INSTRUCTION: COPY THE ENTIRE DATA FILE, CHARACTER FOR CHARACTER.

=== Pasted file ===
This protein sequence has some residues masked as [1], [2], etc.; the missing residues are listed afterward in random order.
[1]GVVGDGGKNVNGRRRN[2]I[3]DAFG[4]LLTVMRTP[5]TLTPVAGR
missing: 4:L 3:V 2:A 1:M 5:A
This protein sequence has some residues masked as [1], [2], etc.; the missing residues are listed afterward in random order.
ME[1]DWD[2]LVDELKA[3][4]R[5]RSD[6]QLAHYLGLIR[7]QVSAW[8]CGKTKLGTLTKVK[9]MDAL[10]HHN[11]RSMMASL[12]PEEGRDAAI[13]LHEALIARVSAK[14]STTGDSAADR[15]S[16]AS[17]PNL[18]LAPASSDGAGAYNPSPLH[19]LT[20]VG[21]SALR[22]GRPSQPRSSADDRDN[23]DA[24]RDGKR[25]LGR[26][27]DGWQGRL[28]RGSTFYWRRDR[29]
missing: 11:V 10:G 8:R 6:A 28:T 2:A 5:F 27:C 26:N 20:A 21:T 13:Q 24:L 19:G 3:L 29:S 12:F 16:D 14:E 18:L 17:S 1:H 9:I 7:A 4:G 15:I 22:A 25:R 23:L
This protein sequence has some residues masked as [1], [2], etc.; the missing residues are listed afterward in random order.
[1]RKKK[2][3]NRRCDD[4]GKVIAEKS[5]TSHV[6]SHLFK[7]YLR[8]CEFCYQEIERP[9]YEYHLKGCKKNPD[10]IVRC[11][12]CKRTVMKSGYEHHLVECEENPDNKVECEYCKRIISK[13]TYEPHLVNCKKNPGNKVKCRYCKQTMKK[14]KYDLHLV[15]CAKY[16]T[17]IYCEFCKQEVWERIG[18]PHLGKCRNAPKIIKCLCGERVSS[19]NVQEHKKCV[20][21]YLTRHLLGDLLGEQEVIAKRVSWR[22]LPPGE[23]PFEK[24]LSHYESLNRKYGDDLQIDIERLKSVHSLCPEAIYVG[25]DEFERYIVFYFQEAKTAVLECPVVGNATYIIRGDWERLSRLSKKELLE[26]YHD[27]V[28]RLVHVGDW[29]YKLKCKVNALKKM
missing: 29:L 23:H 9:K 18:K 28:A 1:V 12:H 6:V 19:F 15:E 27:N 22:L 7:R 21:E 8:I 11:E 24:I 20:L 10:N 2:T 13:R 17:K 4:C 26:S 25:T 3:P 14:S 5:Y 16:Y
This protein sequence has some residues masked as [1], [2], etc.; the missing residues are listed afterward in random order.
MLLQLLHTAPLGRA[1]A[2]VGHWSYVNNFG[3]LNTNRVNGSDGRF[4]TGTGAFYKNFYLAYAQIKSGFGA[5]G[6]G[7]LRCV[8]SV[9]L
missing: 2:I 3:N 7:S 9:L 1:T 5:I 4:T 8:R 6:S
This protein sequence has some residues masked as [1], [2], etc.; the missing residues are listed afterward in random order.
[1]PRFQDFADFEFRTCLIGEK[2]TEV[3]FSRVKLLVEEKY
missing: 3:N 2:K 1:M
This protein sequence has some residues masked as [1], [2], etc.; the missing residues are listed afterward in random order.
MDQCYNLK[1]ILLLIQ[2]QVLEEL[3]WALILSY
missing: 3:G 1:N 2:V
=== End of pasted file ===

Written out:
This protein sequence has some residues masked as [1], [2], etc.; the missing residues are listed afterward in random order.
[1]GVVGDGGKNVNGRRRN[2]I[3]DAFG[4]LLTVMRTP[5]TLTPVAGR
missing: 4:L 3:V 2:A 1:M 5:A
This protein sequence has some residues masked as [1], [2], etc.; the missing residues are listed afterward in random order.
ME[1]DWD[2]LVDELKA[3][4]R[5]RSD[6]QLAHYLGLIR[7]QVSAW[8]CGKTKLGTLTKVK[9]MDAL[10]HHN[11]RSMMASL[12]PEEGRDAAI[13]LHEALIARVSAK[14]STTGDSAADR[15]S[16]AS[17]PNL[18]LAPASSDGAGAYNPSPLH[19]LT[20]VG[21]SALR[22]GRPSQPRSSADDRDN[23]DA[24]RDGKR[25]LGR[26][27]DGWQGRL[28]RGSTFYWRRDR[29]
missing: 11:V 10:G 8:R 6:A 28:T 2:A 5:F 27:C 26:N 20:A 21:T 13:Q 24:L 19:G 3:L 29:S 12:F 16:D 14:E 18:L 17:S 1:H 9:I 7:A 4:G 15:I 22:A 25:R 23:L
This protein sequence has some residues masked as [1], [2], etc.; the missing residues are listed afterward in random order.
[1]RKKK[2][3]NRRCDD[4]GKVIAEKS[5]TSHV[6]SHLFK[7]YLR[8]CEFCYQEIERP[9]YEYHLKGCKKNPD[10]IVRC[11][12]CKRTVMKSGYEHHLVECEENPDNKVECEYCKRIISK[13]TYEPHLVNCKKNPGNKVKCRYCKQTMKK[14]KYDLHLV[15]CAKY[16]T[17]IYCEFCKQEVWERIG[18]PHLGKCRNAPKIIKCLCGERVSS[19]NVQEHKKCV[20][21]YLTRHLLGDLLGEQEVIAKRVSWR[22]LPPGE[23]PFEK[24]LSHYESLNRKYGDDLQIDIERLKSVHSLCPEAIYVG[25]DEFERYIVFYFQEAKTAVLECPVVGNATYIIRGDWERLSRLSKKELLE[26]YHD[27]V[28]RLVHVGDW[29]YKLKCKVNALKKM
missing: 29:L 23:H 9:K 18:K 28:A 1:V 12:H 6:V 19:F 15:E 27:N 22:L 7:R 21:E 8:I 11:E 24:I 20:L 10:N 2:T 13:R 17:K 4:C 26:S 25:T 3:P 14:S 5:Y 16:Y
This protein sequence has some residues masked as [1], [2], etc.; the missing residues are listed afterward in random order.
MLLQLLHTAPLGRA[1]A[2]VGHWSYVNNFG[3]LNTNRVNGSDGRF[4]TGTGAFYKNFYLAYAQIKSGFGA[5]G[6]G[7]LRCV[8]SV[9]L
missing: 2:I 3:N 7:S 9:L 1:T 5:I 4:T 8:R 6:S
This protein sequence has some residues masked as [1], [2], etc.; the missing residues are listed afterward in random order.
[1]PRFQDFADFEFRTCLIGEK[2]TEV[3]FSRVKLLVEEKY
missing: 3:N 2:K 1:M
This protein sequence has some residues masked as [1], [2], etc.; the missing residues are listed afterward in random order.
MDQCYNLK[1]ILLLIQ[2]QVLEEL[3]WALILSY
missing: 3:G 1:N 2:V